Per Grist, I don't see a massive expansion of renewables without a hammer of the carbon tax forcing it. Ending all onshore and offshore oil drilling on federal lands to try to force us out of internal combustion engines, or at least those without hybrid drives, won't do enough to #KeepItInTheGround in the US, let alone doing nothing about foreign oil. And, of course, that's where a carbon tariff (which the GND doesn't come close to mentioning) is part of the picture.

The biggest of "allies," or actually a progenitor, is the Sunrise Movement. Its homepage looks even whiter than the Green Party, despite its acknowledgement that much of climate change will hit poor of all ethnicities and especially minorities. The ambitious goals it lists, per the New Yorker, seem unobtainable without major funding for it. Major funding. And a carbon tax would help until much of this was in place.

If even more tax credits to renewables is a small part of the deal, fine. But, that alone won't lead to a ramp-up of the size needed to get us driving electric vehicles, as well as running our computers on renewable electricity. And, what about the Dick Cheney sneered-at "conservation"? What if we can't ramp up car batteries without massive environmental degradation? What if, in some ways, the world has peaked? I'm leery, from seeing things like a "smart grid" touted as a major part of the solution (overhauls of the current electric grid ARE needed, but the grid is already relatively smart as far as "switching") that we've got a dollop or three of salvific technologism running around here.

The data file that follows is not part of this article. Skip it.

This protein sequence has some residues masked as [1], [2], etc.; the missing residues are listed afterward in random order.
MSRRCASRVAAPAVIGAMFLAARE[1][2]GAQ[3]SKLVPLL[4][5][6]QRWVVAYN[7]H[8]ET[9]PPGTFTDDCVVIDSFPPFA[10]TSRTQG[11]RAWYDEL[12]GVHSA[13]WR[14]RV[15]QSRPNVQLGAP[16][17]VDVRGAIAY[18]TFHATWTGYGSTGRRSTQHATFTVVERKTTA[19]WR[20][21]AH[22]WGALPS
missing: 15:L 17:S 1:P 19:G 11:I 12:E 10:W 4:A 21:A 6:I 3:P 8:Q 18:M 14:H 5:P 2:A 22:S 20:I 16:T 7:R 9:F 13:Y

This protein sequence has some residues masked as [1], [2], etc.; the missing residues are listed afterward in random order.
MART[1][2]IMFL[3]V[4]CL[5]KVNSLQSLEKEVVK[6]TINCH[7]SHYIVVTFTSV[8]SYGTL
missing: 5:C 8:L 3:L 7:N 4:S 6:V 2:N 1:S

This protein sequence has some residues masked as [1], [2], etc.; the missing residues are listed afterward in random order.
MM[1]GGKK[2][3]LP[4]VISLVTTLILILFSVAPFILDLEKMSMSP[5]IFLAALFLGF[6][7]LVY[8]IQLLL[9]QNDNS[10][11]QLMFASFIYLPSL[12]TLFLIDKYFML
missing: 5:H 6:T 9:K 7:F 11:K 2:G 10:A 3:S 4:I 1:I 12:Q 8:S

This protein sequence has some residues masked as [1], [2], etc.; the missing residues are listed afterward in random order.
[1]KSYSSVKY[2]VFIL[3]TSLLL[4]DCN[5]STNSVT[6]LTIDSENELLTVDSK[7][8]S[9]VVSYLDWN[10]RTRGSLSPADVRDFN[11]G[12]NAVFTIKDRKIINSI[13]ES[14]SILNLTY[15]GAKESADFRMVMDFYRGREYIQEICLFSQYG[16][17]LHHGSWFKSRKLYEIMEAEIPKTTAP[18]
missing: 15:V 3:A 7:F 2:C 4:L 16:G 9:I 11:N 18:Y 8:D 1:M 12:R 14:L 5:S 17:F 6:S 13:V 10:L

I am also distrustful of any organization which won't list its leadership on its website. Some of the founders claim inspiration from the Occupy movement, or Black Lives Matters. In both cases, we see what has happened with actual or alleged lack of leadership. The original Occupy at Zucotti Park had leadership, despite denials; I've written about that before. Black Lives Matter truly appears to be more leaderless, and by 2020, will probably have dissipated much of its original energy. (In fact, co-founder Evan Weber was part of Occupy. At least he admits it had leadership problems. The real truth is Occupy had leaders who tried to get others to believe the leaderlessness myth. It eventually sold out to Wall Street; remember that, when you see $20 T-shirts; a Sunrise Occupy-style debit card could be next. Occupy also had a 1 percenter problem.